Most of these 3rd party admins offer a basic package where you manage all the documentation and filings, they are just the clearing house to keep track of everything.  I don’t want to bother with the documentation, as I have better things to do with my time.  So, I found a place that manages all the filings, is a clearing house, and manages all the compliance testing.  They don’t have an initiation fee, and their annual fee is $1,750, all in, including the Schwab fee.

Step 3: Setting up the Plan Documentation

Here’s where it gets interesting.  We had a conference call to discuss the various features that I want to have in the plan.  Since we’re managing it, I wanted to have access to adding post tax money to the account.  I also, wanted to make sure that we have access to roll things over while the plan is still active.

What did we do?  (we’ll get into more detail about this in the next episode)

  • We set up our plan so that our employees were eligible 90 days after the start date.
  • Since our current employees are not eligible for the plan during the current year, we’re cramming as much as we possibly can into the plan after-tax to take advantage of the mega-backdoor roth.
  • We made it so the company contributes 10% of the salary, regardless of employee contributions.
  • We allowed in-service rollovers, after-tax contribution, hardship loans, etc.  All because we could put what ever we wanted into the by-laws of the plan, so I added all the bells and whistles.

Because I had done my research, and I knew what questions to ask. The 20 minute call turned into an hour and half of working out the details on how we could accomplish all that I wanted to happen.

At the end, he asked if I wanted a conference call to explain the benefits of a 401k to our employees.  I got a good chuckle out of this.  I mentioned I probably didn’t need that seeing as how I’m setting up a corporate 401k because we’re hiring a grand total of 1 additional person and just spent 90 minutes discussing super specific by-laws allowing for extremely complicated strategies.  I think I have that part covered, but, uh,  thanks.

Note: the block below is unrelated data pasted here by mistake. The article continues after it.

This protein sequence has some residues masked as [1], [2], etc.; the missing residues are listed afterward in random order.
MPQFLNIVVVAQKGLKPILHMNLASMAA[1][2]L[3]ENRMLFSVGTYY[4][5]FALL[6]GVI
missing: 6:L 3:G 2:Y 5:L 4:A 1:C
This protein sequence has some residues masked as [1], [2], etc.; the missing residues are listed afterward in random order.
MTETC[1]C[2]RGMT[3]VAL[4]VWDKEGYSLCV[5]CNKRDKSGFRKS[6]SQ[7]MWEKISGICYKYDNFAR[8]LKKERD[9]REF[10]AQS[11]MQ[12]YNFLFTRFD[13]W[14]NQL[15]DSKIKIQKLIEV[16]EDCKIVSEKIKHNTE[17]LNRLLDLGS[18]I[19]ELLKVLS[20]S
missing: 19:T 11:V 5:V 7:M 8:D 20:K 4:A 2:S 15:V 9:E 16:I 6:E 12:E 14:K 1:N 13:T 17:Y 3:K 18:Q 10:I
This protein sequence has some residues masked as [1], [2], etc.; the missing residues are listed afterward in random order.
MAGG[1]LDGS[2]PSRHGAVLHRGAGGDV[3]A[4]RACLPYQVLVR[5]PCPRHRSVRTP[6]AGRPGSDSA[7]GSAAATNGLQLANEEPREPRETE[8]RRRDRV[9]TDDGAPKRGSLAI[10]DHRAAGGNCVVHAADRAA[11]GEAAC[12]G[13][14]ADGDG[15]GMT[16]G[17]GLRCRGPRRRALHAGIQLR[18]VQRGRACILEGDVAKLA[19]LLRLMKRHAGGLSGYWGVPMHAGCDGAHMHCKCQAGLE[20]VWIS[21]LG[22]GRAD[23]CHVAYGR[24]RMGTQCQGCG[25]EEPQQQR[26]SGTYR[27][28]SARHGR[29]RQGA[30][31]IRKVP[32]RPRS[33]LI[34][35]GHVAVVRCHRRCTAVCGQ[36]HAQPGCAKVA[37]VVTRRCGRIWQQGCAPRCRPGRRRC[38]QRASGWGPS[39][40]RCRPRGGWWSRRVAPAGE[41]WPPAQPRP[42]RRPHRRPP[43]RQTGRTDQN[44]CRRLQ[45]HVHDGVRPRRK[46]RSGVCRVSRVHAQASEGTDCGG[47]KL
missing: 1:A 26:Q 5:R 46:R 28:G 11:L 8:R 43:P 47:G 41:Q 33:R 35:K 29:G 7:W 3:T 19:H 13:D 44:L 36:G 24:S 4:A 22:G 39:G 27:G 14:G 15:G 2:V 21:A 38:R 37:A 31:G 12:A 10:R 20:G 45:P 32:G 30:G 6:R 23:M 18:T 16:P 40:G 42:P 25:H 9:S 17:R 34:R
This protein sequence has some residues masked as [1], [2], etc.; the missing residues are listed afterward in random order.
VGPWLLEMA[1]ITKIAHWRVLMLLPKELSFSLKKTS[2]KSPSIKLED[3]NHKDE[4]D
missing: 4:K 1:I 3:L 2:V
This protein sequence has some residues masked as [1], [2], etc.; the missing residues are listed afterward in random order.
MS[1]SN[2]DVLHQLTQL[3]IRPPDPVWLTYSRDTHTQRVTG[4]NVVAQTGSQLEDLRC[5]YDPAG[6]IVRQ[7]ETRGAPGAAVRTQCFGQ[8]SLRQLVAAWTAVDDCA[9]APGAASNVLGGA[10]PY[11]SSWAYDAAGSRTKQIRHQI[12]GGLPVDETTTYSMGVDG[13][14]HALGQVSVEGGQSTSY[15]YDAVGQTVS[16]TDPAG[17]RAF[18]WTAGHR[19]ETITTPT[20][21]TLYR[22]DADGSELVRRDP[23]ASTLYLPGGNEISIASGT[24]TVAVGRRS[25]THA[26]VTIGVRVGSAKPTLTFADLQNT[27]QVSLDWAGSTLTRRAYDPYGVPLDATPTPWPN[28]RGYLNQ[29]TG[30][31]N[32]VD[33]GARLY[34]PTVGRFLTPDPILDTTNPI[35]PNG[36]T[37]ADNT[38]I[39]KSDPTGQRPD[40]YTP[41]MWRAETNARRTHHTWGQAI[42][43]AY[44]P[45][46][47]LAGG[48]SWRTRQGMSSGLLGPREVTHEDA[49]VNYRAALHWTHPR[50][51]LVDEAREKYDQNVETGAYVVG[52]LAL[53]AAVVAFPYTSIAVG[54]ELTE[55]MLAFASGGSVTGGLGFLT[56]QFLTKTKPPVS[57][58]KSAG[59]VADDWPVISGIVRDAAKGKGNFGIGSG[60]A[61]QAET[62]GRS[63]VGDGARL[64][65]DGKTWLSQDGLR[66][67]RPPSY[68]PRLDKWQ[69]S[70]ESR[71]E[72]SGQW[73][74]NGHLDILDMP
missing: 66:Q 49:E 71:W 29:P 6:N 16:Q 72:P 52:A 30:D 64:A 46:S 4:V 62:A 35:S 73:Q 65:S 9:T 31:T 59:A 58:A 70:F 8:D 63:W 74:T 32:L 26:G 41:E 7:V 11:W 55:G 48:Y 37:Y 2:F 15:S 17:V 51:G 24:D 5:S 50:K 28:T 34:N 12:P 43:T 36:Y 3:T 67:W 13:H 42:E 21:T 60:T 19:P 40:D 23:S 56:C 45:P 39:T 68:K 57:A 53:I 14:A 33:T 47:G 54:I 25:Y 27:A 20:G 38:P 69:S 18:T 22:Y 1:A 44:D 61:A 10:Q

Step 4: Setting up the Brokerage Accounts at Schwab

Luckily enough, the admin that we selected takes care of setting up the main accounts at Schwab. I’m just responsible to make sure that our employees don’t pick stupid funds.  Easy enough.

I have to hand each new employee a form to fill out, then return that to our provider.  They set up the accounts and each person can manage their own fund allocation, etc. through Schwab’s online interface.

I also have an admin account that has access to every account under our umbrella.  That is so that I can make roll over distributions, etc.

Step 5: Submission of Payroll

Each month, when we run payroll for our company.  (We run it monthly, otherwise we’d have to do the same thing for every run of payroll).  We submit a CSV to our provider that has our wage information, along with individual contributions, company contributions and after-tax contributions.

This part is a little cumbersome with our provider at the moment.  They are able to ACH (Automated Clearing House or auto-deduct in English) our individual contributions and our company match from our corporate checking account, but I have to cut a personal check for the after tax stuff.  Schwab won’t let these come from a corporate checking account.

Our 401k admin keeps track of the money for documentation purposes and I run down to the local Schwab branch once a month and contribute to our after-tax bucket.  From there, the admin moves the money from the holding account into the appropriate individual accounts.